The World Wide Web contains billions of documents (and counting); hence, it is likely that some document will contain the answer or content you are searching for. While major search engines like Bing and Google often manage to return relevant results to your query, there are plenty of situations in which they are less capable of doing so. Specifically, there is a noticeable shortcoming in situations that involve the retrieval of data from the deep web. Deep web data is difficult to crawl and index for today’s web search engines, and this is largely due to the fact that the data must be accessed via complex web forms. However, deep web data can be highly relevant to the information-need of the end-user. This thesis overviews the problems, solutions, and paradigms for deep web search. Moreover, it proposes a new paradigm to overcome the apparent limitations in the current state of deep web search, and makes the following scientific contributions:

  1. A more specific classification scheme for deep web search systems, to better illustrate the differences and variation between these systems.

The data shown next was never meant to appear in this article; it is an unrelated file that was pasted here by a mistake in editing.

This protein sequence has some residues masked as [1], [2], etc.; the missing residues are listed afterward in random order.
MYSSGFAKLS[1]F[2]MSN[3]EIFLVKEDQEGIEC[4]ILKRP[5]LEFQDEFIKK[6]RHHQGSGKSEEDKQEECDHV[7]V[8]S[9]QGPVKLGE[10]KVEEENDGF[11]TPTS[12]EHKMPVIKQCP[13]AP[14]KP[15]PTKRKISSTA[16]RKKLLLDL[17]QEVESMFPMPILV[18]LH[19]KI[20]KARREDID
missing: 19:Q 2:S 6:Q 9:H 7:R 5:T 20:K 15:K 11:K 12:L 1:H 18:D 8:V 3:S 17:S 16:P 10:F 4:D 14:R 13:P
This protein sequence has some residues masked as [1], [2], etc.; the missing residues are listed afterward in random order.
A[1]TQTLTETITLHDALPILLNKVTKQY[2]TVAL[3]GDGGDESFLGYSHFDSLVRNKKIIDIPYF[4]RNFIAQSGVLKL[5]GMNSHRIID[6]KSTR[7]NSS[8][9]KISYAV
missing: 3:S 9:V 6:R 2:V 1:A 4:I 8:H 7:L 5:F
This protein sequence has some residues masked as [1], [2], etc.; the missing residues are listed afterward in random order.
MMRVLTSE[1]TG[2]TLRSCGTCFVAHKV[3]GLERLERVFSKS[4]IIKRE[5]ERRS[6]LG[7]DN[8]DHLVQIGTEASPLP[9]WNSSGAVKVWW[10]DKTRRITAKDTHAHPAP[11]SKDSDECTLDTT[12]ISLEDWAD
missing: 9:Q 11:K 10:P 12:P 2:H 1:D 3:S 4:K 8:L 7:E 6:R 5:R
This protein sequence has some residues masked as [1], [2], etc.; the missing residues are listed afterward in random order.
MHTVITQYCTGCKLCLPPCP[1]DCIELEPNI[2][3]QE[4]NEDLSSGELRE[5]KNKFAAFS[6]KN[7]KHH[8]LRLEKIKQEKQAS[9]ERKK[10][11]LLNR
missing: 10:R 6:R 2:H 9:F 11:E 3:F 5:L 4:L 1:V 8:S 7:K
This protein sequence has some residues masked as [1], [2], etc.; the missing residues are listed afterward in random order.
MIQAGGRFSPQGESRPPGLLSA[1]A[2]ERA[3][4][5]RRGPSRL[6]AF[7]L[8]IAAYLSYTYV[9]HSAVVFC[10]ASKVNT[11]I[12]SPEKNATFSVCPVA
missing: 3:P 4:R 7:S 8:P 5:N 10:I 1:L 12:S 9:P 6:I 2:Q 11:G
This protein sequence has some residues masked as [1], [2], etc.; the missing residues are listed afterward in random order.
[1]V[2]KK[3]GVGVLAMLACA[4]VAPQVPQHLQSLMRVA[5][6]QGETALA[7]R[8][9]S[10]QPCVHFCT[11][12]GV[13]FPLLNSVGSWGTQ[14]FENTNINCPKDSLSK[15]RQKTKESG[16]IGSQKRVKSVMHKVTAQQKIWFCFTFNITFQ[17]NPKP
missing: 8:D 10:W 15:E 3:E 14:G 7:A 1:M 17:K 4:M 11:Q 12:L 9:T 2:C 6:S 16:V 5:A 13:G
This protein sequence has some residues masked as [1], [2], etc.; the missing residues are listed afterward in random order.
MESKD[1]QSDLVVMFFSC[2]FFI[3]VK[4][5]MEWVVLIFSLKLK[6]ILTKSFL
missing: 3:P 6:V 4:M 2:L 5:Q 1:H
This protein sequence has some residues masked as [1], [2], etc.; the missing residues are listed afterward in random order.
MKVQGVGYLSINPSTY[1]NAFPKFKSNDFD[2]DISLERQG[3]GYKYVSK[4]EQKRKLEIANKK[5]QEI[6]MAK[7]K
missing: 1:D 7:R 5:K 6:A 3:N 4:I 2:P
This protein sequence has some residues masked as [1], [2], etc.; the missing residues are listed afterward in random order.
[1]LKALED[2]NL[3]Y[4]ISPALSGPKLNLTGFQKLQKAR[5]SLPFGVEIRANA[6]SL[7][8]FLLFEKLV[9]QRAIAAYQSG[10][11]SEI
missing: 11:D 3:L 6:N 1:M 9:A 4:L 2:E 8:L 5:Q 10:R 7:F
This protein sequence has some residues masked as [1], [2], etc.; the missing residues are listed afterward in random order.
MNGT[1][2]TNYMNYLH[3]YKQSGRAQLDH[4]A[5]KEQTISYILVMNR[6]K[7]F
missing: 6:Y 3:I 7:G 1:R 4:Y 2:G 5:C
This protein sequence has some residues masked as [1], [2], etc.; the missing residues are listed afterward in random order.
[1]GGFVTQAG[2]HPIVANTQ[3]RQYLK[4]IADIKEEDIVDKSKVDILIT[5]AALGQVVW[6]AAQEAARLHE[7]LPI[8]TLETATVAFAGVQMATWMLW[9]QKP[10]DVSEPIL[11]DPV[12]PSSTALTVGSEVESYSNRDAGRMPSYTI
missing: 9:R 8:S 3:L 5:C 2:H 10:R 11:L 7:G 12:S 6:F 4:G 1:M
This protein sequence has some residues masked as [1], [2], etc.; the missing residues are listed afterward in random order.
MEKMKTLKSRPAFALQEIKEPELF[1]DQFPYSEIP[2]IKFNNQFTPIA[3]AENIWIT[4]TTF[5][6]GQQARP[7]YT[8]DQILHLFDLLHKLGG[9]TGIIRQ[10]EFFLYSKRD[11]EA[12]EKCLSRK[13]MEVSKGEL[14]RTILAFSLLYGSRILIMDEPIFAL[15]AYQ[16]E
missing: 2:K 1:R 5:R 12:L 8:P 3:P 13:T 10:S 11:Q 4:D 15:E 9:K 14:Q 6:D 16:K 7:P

2. Virtual surfacing, a new, and in our opinion better, deep web search paradigm which tries to combine the benefits of the two already existing paradigms, surfacing and virtual integration, and which also raises new research opportunities.
  3. A stack decoding approach which combines rules and statistical usage information for interpreting the end-user’s free-text query, and to subsequently derive filled-out web forms based on that interpretation.
  4. A practical comparison of the developed approach against a well-established text-processing toolkit.
  5. Empirical evidence that, for a single site, end-users would rather use the proposed free-text search interface instead of a complex web form.

Analysis of data obtained from user studies shows that the stack decoding approach works as well as, or better than, today’s top-performing alternatives.

[download pdf]

Adele Lu Jia defends her PhD thesis on incentives in p2p networks

Wednesday, October 30th, 2013, posted by Djoerd Hiemstra

Adele Lu Jia successfully defended her PhD thesis at Delft University of Technology,

Online Networks as Societies: User Behaviors and Contribution Incentives